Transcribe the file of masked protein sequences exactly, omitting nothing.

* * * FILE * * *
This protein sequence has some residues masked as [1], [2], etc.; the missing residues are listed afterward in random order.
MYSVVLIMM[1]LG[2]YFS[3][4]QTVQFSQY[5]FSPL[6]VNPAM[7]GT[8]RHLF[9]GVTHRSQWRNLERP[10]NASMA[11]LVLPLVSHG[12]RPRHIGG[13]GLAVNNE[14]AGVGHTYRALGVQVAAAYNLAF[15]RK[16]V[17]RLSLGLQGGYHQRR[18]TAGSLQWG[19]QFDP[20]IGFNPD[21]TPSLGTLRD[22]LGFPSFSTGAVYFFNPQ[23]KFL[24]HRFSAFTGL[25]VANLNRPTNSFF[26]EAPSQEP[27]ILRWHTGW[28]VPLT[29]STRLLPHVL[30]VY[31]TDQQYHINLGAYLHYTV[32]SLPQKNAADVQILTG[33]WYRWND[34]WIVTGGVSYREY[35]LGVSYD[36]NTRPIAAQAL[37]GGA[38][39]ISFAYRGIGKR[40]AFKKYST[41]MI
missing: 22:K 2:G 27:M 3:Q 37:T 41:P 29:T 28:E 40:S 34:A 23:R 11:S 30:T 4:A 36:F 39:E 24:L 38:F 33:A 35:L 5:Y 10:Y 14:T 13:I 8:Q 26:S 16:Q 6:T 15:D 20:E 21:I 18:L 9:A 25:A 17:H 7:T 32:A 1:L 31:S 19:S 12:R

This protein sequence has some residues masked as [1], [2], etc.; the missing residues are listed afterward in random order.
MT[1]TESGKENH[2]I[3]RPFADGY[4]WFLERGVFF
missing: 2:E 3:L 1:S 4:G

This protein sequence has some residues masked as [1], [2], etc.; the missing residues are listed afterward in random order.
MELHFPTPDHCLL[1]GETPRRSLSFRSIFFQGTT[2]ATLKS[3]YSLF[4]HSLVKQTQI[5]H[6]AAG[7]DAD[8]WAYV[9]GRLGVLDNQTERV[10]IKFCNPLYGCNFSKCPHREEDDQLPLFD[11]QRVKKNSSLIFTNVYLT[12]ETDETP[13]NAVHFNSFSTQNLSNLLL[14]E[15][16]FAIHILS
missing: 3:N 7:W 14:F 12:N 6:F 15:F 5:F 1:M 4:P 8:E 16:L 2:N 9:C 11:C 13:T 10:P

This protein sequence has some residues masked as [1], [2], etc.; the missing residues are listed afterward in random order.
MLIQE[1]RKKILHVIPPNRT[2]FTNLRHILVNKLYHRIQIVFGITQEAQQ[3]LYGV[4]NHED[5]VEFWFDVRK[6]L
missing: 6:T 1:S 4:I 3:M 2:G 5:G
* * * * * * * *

This protein sequence has some residues masked as [1], [2], etc.; the missing residues are listed afterward in random order.
MYSVVLIMM[1]LG[2]YFS[3][4]QTVQFSQY[5]FSPL[6]VNPAM[7]GT[8]RHLF[9]GVTHRSQWRNLERP[10]NASMA[11]LVLPLVSHG[12]RPRHIGG[13]GLAVNNE[14]AGVGHTYRALGVQVAAAYNLAF[15]RK[16]V[17]RLSLGLQGGYHQRR[18]TAGSLQWG[19]QFDP[20]IGFNPD[21]TPSLGTLRD[22]LGFPSFSTGAVYFFNPQ[23]KFL[24]HRFSAFTGL[25]VANLNRPTNSFF[26]EAPSQEP[27]ILRWHTGW[28]VPLT[29]STRLLPHVL[30]VY[31]TDQQYHINLGAYLHYTV[32]SLPQKNAADVQILTG[33]WYRWND[34]WIVTGGVSYREY[35]LGVSYD[36]NTRPIAAQAL[37]GGA[38][39]ISFAYRGIGKR[40]AFKKYST[41]MI
missing: 22:K 2:G 27:M 3:Q 37:T 41:P 29:T 28:E 40:S 34:A 23:R 11:S 30:T 4:A 36:F 39:E 24:L 38:F 33:A 35:L 5:Y 10:Y 14:T 13:I 8:Q 26:S 16:Q 6:T 15:D 20:E 21:I 18:L 9:A 25:A 17:H 7:T 32:A 1:L 31:S 19:S 12:R

This protein sequence has some residues masked as [1], [2], etc.; the missing residues are listed afterward in random order.
MT[1]TESGKENH[2]I[3]RPFADGY[4]WFLERGVFF
missing: 2:E 3:L 1:S 4:G

This protein sequence has some residues masked as [1], [2], etc.; the missing residues are listed afterward in random order.
MELHFPTPDHCLL[1]GETPRRSLSFRSIFFQGTT[2]ATLKS[3]YSLF[4]HSLVKQTQI[5]H[6]AAG[7]DAD[8]WAYV[9]GRLGVLDNQTERV[10]IKFCNPLYGCNFSKCPHREEDDQLPLFD[11]QRVKKNSSLIFTNVYLT[12]ETDETP[13]NAVHFNSFSTQNLSNLLL[14]E[15][16]FAIHILS
missing: 3:N 7:W 14:F 12:N 6:F 15:F 5:F 1:M 4:P 8:E 16:L 2:N 9:C 11:C 13:T 10:P

This protein sequence has some residues masked as [1], [2], etc.; the missing residues are listed afterward in random order.
MLIQE[1]RKKILHVIPPNRT[2]FTNLRHILVNKLYHRIQIVFGITQEAQQ[3]LYGV[4]NHED[5]VEFWFDVRK[6]L
missing: 6:T 1:S 4:I 3:M 2:G 5:G